Quality of the Matches
asks whether the matching was effective, that is, whether the matched babies were indeed comparable on the day one baby went home and the other stayed in the hospital. In some variables describe the baby and others describe the mother. In column 2 we display the 701 Early babies with characteristics noted on the day of their own discharge. In column 3 we display the matched 701 “Late” babies at the same PMA as the PMA of their Early baby matched mate when that Early baby was discharged. We aimed to have close matches here, so that we can compare the two groups, one discharged earlier than the other, but both looking physiologically similar at the PMA when the Early baby went home. To assess whether these groups were similar, we report the “DIFFAVE” results in column 5. Note that there are no significant differences between any variables described in columns 2 and 3 (no significant p-values in column 5, and no important differences in units of standard deviations). Hence, the Late baby group looked very similar to the Early group at the PMA that the Early group had when the Early group went home.
Matching Results for 701 Early and 701 Matched Late Babies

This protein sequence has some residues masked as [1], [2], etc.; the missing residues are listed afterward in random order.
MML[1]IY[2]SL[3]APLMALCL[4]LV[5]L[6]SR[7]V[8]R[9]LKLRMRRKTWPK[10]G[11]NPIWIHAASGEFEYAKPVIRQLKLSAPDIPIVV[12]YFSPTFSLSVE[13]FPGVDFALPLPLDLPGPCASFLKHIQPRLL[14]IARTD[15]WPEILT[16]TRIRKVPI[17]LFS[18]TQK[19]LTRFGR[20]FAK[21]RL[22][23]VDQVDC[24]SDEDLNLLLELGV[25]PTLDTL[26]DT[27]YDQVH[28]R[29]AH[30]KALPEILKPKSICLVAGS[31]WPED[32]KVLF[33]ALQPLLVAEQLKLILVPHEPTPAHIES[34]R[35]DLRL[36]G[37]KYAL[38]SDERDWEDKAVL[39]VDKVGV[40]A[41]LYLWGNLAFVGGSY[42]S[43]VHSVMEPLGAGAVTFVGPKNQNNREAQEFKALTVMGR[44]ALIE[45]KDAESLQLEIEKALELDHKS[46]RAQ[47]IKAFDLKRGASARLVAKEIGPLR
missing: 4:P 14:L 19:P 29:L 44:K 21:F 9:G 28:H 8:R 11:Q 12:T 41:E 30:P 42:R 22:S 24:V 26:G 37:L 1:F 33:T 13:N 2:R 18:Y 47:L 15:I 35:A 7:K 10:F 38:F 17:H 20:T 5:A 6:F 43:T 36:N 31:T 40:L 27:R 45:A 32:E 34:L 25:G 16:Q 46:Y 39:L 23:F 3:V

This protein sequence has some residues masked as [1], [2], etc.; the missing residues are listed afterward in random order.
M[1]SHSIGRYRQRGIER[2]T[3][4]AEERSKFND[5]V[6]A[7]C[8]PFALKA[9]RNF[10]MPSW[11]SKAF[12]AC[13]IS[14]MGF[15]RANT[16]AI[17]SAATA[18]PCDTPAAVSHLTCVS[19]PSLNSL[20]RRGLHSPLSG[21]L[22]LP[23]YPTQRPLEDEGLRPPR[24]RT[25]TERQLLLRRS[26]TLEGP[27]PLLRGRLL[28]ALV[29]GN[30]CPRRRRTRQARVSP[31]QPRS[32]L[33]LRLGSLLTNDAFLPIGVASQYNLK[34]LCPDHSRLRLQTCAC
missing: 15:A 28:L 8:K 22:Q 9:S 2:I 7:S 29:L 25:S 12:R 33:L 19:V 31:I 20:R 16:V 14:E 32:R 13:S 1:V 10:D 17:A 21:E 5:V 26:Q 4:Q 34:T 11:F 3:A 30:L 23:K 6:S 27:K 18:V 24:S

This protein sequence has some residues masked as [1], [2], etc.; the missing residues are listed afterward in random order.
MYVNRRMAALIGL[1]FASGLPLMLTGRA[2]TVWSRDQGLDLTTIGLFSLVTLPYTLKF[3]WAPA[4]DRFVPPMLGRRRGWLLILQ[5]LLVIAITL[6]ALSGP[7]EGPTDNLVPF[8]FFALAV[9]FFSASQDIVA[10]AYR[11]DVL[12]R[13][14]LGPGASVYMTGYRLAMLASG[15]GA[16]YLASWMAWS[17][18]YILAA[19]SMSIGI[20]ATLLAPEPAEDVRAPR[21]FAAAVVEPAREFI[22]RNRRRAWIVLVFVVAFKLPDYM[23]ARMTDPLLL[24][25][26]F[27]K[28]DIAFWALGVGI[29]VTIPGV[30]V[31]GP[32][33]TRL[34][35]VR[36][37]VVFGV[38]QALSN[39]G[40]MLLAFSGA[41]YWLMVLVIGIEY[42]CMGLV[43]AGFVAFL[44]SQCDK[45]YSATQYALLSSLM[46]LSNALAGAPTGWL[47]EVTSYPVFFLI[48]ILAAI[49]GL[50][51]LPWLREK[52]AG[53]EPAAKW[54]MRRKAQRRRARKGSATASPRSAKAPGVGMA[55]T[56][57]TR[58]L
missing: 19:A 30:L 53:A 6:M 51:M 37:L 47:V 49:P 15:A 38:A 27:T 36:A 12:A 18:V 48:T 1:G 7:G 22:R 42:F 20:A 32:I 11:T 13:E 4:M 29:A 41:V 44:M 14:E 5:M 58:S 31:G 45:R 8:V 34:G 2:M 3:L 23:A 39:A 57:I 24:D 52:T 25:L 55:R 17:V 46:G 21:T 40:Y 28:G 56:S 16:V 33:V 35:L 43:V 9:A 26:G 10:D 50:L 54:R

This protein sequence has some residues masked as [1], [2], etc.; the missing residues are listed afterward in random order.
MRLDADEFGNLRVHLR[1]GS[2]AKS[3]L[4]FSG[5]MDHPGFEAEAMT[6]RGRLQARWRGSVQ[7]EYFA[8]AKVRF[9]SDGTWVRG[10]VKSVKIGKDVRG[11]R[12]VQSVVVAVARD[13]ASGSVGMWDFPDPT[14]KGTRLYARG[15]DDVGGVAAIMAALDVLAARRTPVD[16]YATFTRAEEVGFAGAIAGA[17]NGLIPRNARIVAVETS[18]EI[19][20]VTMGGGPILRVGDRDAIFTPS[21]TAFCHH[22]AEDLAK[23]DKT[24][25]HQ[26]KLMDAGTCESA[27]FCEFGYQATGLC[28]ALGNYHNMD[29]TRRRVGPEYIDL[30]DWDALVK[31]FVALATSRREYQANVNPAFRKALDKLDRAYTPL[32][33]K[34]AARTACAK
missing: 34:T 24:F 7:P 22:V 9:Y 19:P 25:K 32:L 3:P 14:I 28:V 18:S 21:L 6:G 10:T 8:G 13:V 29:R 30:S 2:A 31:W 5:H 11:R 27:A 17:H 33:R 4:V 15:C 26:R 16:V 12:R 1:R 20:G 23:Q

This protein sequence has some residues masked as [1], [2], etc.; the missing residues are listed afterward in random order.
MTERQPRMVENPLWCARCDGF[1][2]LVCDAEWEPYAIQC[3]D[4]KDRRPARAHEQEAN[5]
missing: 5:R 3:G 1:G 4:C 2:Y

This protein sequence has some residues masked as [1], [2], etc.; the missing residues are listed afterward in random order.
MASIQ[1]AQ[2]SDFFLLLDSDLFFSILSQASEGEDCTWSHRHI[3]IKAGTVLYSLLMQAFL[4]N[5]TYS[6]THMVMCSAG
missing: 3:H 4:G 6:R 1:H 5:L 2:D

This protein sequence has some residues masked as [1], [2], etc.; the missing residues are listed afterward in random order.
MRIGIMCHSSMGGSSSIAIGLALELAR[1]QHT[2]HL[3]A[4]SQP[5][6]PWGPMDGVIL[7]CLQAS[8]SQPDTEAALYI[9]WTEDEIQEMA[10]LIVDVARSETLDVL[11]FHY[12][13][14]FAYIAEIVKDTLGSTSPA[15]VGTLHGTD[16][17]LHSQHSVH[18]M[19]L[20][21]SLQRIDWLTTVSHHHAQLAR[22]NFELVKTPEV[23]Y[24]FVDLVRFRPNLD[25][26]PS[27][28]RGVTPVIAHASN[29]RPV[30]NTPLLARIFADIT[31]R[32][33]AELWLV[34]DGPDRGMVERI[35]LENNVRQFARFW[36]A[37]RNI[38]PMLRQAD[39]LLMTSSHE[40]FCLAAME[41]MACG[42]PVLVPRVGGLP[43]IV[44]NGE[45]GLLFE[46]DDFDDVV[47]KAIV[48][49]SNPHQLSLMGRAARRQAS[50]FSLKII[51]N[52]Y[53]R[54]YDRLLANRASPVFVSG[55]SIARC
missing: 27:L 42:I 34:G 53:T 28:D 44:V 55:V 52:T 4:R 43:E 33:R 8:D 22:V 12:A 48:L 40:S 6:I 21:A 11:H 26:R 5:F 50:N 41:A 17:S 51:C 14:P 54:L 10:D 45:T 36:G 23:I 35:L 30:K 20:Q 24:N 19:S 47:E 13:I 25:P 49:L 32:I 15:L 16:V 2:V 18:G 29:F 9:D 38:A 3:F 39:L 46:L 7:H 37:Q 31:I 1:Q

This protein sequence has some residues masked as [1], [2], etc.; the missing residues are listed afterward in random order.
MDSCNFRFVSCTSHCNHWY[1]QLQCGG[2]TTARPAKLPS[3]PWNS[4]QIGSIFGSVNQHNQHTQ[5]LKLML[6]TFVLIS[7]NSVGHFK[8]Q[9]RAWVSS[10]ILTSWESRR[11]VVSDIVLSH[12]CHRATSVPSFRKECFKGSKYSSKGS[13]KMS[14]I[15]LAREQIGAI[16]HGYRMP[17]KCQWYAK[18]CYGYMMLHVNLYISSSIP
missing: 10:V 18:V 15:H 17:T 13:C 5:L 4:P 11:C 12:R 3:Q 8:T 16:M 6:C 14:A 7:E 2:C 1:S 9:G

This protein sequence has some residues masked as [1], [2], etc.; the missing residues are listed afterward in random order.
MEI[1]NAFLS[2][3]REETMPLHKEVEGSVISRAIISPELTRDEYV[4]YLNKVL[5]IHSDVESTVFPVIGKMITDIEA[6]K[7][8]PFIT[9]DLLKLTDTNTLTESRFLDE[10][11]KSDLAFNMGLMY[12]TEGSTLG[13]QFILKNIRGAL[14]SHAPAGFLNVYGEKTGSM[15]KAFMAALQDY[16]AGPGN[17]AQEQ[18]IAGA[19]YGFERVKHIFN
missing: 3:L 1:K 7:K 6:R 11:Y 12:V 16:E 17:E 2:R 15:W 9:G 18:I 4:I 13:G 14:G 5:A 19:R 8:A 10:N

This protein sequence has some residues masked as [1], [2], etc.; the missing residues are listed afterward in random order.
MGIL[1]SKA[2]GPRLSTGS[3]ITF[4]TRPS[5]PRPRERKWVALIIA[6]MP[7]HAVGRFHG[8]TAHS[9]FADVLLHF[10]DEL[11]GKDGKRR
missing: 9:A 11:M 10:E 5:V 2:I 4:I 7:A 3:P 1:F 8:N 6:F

Column 4 describes what the Late group looked like when the Late group went home and column 6 describes the difference between columns 4 and 2. Of course, staying longer, the late babies were more mature on the day of their own discharge, and column (6) shows this in many ways. Here, the Late group was different in that they did not go home and instead stayed significantly longer (250.9–247.4 or approximately 3 days on average). Furthermore, the time from birth to discharge was 31 and 34 days for the Early and Late babies, respectively (results not shown). At their own day of discharge, the Late babies were older (by 3 days), had a higher propensity score hazard for discharge than when the Early babies went home (p<.0001), had a longer time interval without oxygen (a lower smoothed score) (p<.05), a longer time off gavage feeds (p<.0001), a longer time off the incubator (p<.0001), a greater combined maturity score (p<.0001), higher weight on discharge (p<.0001), a lower percent of babies discharged between 1,700 and 1,799 g, and a higher percent of patients with weight ≥1,800 g at discharge (p<.0001).